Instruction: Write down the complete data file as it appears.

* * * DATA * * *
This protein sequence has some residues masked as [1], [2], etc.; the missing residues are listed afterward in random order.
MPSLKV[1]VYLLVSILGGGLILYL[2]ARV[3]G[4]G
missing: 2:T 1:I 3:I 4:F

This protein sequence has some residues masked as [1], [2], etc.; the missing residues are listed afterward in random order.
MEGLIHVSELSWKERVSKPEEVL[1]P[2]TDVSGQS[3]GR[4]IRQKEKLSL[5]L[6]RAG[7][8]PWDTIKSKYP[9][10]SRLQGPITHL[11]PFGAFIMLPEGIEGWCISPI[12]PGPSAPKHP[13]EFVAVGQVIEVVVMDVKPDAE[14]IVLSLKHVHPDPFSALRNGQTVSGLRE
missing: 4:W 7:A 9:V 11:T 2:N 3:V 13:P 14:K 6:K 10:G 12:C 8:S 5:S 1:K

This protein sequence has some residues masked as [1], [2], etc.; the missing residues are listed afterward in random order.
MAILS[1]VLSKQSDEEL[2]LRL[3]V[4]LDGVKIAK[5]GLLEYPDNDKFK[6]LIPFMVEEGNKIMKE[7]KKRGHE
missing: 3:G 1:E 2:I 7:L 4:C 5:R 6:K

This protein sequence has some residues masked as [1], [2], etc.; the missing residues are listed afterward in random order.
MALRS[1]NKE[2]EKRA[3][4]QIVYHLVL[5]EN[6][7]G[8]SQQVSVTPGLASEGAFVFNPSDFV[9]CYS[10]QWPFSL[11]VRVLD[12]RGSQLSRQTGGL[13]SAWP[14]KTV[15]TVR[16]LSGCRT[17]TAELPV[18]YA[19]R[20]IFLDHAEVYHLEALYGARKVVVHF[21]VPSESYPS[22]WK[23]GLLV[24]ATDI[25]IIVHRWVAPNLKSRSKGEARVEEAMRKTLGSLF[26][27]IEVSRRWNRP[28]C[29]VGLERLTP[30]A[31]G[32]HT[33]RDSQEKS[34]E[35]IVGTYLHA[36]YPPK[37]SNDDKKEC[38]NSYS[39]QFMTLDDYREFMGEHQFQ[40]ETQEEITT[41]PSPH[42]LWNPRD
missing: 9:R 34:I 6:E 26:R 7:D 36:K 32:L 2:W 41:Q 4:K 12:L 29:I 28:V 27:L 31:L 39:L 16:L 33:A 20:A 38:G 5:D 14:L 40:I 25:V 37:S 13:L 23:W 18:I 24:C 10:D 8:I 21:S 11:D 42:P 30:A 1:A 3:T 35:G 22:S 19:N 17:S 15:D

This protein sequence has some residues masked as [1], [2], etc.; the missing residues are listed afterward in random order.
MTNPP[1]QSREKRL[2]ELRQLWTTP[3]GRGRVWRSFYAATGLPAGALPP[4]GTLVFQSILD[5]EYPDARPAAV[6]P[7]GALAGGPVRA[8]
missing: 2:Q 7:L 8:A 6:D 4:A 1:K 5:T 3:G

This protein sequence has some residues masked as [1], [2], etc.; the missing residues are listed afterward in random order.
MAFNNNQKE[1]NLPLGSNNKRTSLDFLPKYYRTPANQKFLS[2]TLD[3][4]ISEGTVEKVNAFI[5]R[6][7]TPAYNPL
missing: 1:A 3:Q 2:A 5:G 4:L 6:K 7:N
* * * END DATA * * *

This protein sequence has some residues masked as [1], [2], etc.; the missing residues are listed afterward in random order.
MPSLKV[1]VYLLVSILGGGLILYL[2]ARV[3]G[4]G
missing: 2:T 1:I 3:I 4:F

This protein sequence has some residues masked as [1], [2], etc.; the missing residues are listed afterward in random order.
MEGLIHVSELSWKERVSKPEEVL[1]P[2]TDVSGQS[3]GR[4]IRQKEKLSL[5]L[6]RAG[7][8]PWDTIKSKYP[9][10]SRLQGPITHL[11]PFGAFIMLPEGIEGWCISPI[12]PGPSAPKHP[13]EFVAVGQVIEVVVMDVKPDAE[14]IVLSLKHVHPDPFSALRNGQTVSGLRE
missing: 4:W 7:A 9:V 11:T 2:N 3:V 13:P 14:K 6:K 10:G 12:C 8:S 5:S 1:K

This protein sequence has some residues masked as [1], [2], etc.; the missing residues are listed afterward in random order.
MAILS[1]VLSKQSDEEL[2]LRL[3]V[4]LDGVKIAK[5]GLLEYPDNDKFK[6]LIPFMVEEGNKIMKE[7]KKRGHE
missing: 3:G 1:E 2:I 7:L 4:C 5:R 6:K

This protein sequence has some residues masked as [1], [2], etc.; the missing residues are listed afterward in random order.
MALRS[1]NKE[2]EKRA[3][4]QIVYHLVL[5]EN[6][7]G[8]SQQVSVTPGLASEGAFVFNPSDFV[9]CYS[10]QWPFSL[11]VRVLD[12]RGSQLSRQTGGL[13]SAWP[14]KTV[15]TVR[16]LSGCRT[17]TAELPV[18]YA[19]R[20]IFLDHAEVYHLEALYGARKVVVHF[21]VPSESYPS[22]WK[23]GLLV[24]ATDI[25]IIVHRWVAPNLKSRSKGEARVEEAMRKTLGSLF[26][27]IEVSRRWNRP[28]C[29]VGLERLTP[30]A[31]G[32]HT[33]RDSQEKS[34]E[35]IVGTYLHA[36]YPPK[37]SNDDKKEC[38]NSYS[39]QFMTLDDYREFMGEHQFQ[40]ETQEEITT[41]PSPH[42]LWNPRD
missing: 9:R 34:I 6:E 26:R 7:D 36:K 32:L 2:W 41:Q 4:K 12:L 29:I 28:V 27:L 31:L 39:L 16:L 33:A 20:A 38:G 5:D 14:L 40:I 25:V 37:S 13:L 23:W 18:I 24:C 10:D 8:I 21:S 11:D 42:P 30:A 1:A 3:T 35:G 22:S 19:N 17:S 15:D

This protein sequence has some residues masked as [1], [2], etc.; the missing residues are listed afterward in random order.
MTNPP[1]QSREKRL[2]ELRQLWTTP[3]GRGRVWRSFYAATGLPAGALPP[4]GTLVFQSILD[5]EYPDARPAAV[6]P[7]GALAGGPVRA[8]
missing: 2:Q 7:L 8:A 6:D 4:A 1:K 5:T 3:G

This protein sequence has some residues masked as [1], [2], etc.; the missing residues are listed afterward in random order.
MAFNNNQKE[1]NLPLGSNNKRTSLDFLPKYYRTPANQKFLS[2]TLD[3][4]ISEGTVEKVNAFI[5]R[6][7]TPAYNPL
missing: 1:A 3:Q 2:A 5:G 4:L 6:K 7:N